Cold War Kids Make a Stop in Boise on the Way to the Big Time 

Sunday, March 6 at Knitting Factory

These Cold War comrades can't be contained.

Lucy Hamblin

These Cold War comrades can't be contained.

A lot has escalated for the Cold War Kids since 2004, when they first started jamming out in a storage room above a restaurant in Fullerton, Calif. According to the soul-and-blues-tinged indie band's Facebook page, during those carefree early days: "Having instruments was secondary to stomping and chanting; clanging on heat pipes, thumping on plywood walls. Hollering into tape recorders. Slipping and swaying into alleyways and juke joints of yesteryear."

Now, after years of blog praise and tours with indie heavyweights like Death Cab For Cutie, Cold War Kids have released their third full-length album Mine is Yours. The band underwent a perestroika, of sorts, in the studio, bidding farewell to first- and second-album producer Kevin Augunas and replacing him with big-shot producer Jacquire King, who has worked with Kings of Leon and Norah Jones, among others.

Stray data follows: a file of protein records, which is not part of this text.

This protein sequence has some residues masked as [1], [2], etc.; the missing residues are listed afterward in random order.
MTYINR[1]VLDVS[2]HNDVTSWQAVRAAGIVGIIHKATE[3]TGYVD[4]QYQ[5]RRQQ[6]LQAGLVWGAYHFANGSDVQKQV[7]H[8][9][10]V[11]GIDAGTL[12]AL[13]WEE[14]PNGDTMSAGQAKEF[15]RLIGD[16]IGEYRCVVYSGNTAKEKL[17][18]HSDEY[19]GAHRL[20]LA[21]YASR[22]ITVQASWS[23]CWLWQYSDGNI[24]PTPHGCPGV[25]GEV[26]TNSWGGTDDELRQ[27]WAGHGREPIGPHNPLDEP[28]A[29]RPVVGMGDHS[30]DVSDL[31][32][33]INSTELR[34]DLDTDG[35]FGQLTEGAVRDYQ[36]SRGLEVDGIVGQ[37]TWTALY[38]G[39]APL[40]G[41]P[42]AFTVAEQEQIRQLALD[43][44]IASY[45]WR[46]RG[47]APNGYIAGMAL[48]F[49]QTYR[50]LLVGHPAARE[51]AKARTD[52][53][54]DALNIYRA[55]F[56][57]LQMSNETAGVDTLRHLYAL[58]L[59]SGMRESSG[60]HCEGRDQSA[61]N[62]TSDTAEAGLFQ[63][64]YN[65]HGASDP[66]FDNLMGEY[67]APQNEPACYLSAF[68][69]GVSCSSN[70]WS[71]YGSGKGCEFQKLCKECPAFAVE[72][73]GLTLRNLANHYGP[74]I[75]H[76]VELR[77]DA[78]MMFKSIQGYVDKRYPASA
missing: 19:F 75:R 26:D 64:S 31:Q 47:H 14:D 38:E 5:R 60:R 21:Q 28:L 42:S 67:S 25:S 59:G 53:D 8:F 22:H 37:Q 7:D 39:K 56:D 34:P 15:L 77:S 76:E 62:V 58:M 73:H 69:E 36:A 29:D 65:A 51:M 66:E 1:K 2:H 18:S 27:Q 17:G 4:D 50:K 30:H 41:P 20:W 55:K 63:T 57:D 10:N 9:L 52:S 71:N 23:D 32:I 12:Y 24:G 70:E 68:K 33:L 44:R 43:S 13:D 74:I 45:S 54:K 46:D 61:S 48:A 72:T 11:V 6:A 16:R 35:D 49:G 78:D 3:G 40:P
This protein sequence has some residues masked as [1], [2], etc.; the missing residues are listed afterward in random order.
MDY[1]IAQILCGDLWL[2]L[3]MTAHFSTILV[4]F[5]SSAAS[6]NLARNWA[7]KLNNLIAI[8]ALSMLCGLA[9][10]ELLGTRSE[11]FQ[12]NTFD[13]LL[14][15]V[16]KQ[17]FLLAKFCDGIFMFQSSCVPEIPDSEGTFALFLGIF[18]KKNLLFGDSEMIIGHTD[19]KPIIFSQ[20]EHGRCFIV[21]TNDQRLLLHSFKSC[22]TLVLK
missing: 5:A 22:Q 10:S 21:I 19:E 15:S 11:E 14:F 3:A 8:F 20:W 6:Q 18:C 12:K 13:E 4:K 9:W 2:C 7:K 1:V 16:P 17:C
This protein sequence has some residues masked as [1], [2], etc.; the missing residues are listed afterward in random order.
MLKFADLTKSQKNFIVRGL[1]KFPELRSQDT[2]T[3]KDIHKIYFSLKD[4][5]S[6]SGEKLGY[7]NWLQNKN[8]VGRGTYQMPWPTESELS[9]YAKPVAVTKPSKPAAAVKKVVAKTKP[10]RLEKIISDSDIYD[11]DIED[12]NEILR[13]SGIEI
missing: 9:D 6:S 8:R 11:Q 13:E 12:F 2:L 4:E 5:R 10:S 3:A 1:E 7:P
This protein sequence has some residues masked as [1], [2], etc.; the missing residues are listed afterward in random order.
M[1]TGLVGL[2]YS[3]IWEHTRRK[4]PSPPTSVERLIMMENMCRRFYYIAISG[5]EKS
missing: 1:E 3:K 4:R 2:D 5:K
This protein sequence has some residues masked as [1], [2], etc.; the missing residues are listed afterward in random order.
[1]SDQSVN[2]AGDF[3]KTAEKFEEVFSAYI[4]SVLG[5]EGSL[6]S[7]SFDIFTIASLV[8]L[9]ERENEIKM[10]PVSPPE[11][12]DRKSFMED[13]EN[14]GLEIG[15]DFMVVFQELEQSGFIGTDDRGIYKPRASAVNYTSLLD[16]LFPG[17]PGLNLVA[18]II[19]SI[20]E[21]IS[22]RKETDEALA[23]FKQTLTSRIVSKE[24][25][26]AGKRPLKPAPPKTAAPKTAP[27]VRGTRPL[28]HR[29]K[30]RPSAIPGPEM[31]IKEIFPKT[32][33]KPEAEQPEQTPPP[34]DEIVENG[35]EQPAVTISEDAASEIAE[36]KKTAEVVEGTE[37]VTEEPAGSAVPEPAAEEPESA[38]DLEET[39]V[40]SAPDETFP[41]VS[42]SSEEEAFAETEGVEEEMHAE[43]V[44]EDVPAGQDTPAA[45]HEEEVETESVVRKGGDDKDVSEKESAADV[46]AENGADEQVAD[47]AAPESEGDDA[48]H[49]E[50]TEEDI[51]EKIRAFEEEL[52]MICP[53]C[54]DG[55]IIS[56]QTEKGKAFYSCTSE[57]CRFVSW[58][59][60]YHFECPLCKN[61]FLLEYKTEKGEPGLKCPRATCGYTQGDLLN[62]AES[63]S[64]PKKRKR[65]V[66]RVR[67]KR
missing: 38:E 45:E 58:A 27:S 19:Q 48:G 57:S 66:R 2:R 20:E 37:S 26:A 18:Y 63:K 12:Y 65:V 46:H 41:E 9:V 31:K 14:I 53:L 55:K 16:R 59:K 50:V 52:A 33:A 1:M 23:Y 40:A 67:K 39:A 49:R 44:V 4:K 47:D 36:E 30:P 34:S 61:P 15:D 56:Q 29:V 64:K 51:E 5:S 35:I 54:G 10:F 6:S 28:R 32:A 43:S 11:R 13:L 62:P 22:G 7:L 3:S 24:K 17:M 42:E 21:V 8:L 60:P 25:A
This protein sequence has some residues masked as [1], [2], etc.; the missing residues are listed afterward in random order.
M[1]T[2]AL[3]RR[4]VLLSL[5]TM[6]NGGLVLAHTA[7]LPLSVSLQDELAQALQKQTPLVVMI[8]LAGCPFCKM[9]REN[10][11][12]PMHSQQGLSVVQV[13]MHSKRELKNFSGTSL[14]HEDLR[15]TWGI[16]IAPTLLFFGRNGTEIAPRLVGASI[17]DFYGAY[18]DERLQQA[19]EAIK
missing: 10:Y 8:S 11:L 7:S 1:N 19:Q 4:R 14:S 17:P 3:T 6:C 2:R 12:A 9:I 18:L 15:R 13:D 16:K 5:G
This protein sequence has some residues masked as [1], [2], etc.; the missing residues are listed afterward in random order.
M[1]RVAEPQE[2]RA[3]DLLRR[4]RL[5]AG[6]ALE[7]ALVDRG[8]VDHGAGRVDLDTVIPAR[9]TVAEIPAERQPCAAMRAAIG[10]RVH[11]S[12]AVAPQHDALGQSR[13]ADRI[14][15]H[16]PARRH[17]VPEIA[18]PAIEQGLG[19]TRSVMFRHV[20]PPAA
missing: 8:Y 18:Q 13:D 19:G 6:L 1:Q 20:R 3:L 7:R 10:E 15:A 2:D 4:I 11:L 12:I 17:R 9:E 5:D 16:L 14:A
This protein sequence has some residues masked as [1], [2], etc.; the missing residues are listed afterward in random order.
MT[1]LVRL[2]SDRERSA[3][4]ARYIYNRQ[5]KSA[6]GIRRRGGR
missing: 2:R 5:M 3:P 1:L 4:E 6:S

Pitchfork dished out some particularly snarling criticism regarding this move: "Cold War Kids are clearly making a bid for ... mainstream acceptance here, infusing their wishy-washy, blue-lit sound with a schmaltzy bigness that matches the heft of the religious and romantic in their music," but it obviously worked. Mine is Yours peaked at No. 7 on Billboard's Rock Albums chart and has propelled the band out on a spring tour that winds from London to Sasquatch in George, Wash., with stops at Lollapalooza in Santiago, Chile, and at the Knitting Factory in Boise on Sunday, March 6.

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